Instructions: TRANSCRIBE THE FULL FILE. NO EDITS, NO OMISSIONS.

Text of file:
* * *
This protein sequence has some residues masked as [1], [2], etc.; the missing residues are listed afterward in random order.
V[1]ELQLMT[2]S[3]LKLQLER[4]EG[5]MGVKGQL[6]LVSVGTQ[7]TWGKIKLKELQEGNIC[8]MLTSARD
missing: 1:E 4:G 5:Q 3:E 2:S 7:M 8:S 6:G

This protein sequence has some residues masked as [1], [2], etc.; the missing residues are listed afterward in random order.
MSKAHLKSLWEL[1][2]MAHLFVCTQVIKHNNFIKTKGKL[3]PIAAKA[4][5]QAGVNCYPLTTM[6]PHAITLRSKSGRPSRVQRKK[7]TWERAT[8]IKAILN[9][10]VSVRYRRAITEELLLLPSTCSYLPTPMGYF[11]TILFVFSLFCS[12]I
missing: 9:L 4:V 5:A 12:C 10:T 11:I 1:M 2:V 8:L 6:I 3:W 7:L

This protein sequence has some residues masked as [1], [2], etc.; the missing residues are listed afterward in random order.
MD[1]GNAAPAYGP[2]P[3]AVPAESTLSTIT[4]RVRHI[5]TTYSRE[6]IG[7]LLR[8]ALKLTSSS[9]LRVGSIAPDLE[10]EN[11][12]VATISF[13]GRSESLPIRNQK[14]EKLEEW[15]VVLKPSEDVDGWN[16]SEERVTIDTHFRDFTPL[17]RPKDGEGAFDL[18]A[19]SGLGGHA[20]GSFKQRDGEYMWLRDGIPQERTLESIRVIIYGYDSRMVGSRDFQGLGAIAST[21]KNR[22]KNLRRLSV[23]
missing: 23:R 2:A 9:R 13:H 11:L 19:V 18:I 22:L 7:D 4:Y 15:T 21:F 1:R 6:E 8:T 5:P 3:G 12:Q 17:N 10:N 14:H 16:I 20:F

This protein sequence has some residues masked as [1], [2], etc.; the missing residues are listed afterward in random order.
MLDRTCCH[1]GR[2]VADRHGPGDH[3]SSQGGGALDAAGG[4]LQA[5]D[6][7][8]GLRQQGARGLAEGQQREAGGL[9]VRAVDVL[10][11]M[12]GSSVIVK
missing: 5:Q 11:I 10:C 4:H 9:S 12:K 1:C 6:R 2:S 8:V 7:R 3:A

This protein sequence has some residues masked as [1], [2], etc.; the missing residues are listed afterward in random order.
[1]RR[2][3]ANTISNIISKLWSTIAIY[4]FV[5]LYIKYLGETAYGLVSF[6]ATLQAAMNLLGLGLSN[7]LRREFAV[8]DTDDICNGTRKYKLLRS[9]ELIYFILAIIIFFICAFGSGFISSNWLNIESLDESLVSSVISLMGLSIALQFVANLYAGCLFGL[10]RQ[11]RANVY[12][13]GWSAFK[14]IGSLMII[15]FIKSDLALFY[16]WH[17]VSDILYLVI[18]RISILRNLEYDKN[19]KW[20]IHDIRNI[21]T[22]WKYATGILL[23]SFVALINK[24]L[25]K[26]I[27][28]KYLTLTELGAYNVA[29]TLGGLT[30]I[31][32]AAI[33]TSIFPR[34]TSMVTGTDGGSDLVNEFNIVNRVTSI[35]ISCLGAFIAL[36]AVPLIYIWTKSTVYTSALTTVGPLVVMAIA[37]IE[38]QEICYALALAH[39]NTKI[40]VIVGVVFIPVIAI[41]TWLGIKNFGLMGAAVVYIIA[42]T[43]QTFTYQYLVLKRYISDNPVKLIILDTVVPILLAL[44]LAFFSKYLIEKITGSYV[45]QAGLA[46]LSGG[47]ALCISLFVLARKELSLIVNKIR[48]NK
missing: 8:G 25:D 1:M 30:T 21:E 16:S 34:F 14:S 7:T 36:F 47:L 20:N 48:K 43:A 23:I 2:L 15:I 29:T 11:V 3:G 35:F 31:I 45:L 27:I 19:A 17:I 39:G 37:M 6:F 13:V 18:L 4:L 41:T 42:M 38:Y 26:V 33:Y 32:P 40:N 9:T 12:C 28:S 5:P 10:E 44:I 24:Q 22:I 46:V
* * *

This protein sequence has some residues masked as [1], [2], etc.; the missing residues are listed afterward in random order.
V[1]ELQLMT[2]S[3]LKLQLER[4]EG[5]MGVKGQL[6]LVSVGTQ[7]TWGKIKLKELQEGNIC[8]MLTSARD
missing: 1:E 4:G 5:Q 3:E 2:S 7:M 8:S 6:G

This protein sequence has some residues masked as [1], [2], etc.; the missing residues are listed afterward in random order.
MSKAHLKSLWEL[1][2]MAHLFVCTQVIKHNNFIKTKGKL[3]PIAAKA[4][5]QAGVNCYPLTTM[6]PHAITLRSKSGRPSRVQRKK[7]TWERAT[8]IKAILN[9][10]VSVRYRRAITEELLLLPSTCSYLPTPMGYF[11]TILFVFSLFCS[12]I
missing: 9:L 4:V 5:A 12:C 10:T 11:I 1:M 2:V 8:L 6:I 3:W 7:L

This protein sequence has some residues masked as [1], [2], etc.; the missing residues are listed afterward in random order.
MD[1]GNAAPAYGP[2]P[3]AVPAESTLSTIT[4]RVRHI[5]TTYSRE[6]IG[7]LLR[8]ALKLTSSS[9]LRVGSIAPDLE[10]EN[11][12]VATISF[13]GRSESLPIRNQK[14]EKLEEW[15]VVLKPSEDVDGWN[16]SEERVTIDTHFRDFTPL[17]RPKDGEGAFDL[18]A[19]SGLGGHA[20]GSFKQRDGEYMWLRDGIPQERTLESIRVIIYGYDSRMVGSRDFQGLGAIAST[21]KNR[22]KNLRRLSV[23]
missing: 23:R 2:A 9:R 13:H 11:L 19:V 18:I 22:L 7:D 4:Y 15:T 21:F 1:R 6:E 8:T 5:P 3:G 12:Q 17:N 10:N 14:H 16:I 20:F

This protein sequence has some residues masked as [1], [2], etc.; the missing residues are listed afterward in random order.
MLDRTCCH[1]GR[2]VADRHGPGDH[3]SSQGGGALDAAGG[4]LQA[5]D[6][7][8]GLRQQGARGLAEGQQREAGGL[9]VRAVDVL[10][11]M[12]GSSVIVK
missing: 5:Q 11:I 10:C 4:H 9:S 12:K 1:C 6:R 2:S 8:V 7:R 3:A

This protein sequence has some residues masked as [1], [2], etc.; the missing residues are listed afterward in random order.
[1]RR[2][3]ANTISNIISKLWSTIAIY[4]FV[5]LYIKYLGETAYGLVSF[6]ATLQAAMNLLGLGLSN[7]LRREFAV[8]DTDDICNGTRKYKLLRS[9]ELIYFILAIIIFFICAFGSGFISSNWLNIESLDESLVSSVISLMGLSIALQFVANLYAGCLFGL[10]RQ[11]RANVY[12][13]GWSAFK[14]IGSLMII[15]FIKSDLALFY[16]WH[17]VSDILYLVI[18]RISILRNLEYDKN[19]KW[20]IHDIRNI[21]T[22]WKYATGILL[23]SFVALINK[24]L[25]K[26]I[27][28]KYLTLTELGAYNVA[29]TLGGLT[30]I[31][32]AAI[33]TSIFPR[34]TSMVTGTDGGSDLVNEFNIVNRVTSI[35]ISCLGAFIAL[36]AVPLIYIWTKSTVYTSALTTVGPLVVMAIA[37]IE[38]QEICYALALAH[39]NTKI[40]VIVGVVFIPVIAI[41]TWLGIKNFGLMGAAVVYIIA[42]T[43]QTFTYQYLVLKRYISDNPVKLIILDTVVPILLAL[44]LAFFSKYLIEKITGSYV[45]QAGLA[46]LSGG[47]ALCISLFVLARKELSLIVNKIR[48]NK
missing: 8:G 25:D 1:M 30:T 21:E 16:S 34:F 14:S 7:T 36:F 47:L 20:N 48:K 43:A 23:I 2:L 15:I 29:T 11:V 3:G 35:F 31:I 45:L 27:I 19:A 17:I 39:G 37:M 6:F 13:V 18:L 4:L 41:T 42:M 38:Y 26:V 33:Y 32:P 40:N 9:T 12:C 28:S 5:P 10:E 44:I 24:Q 22:I 46:V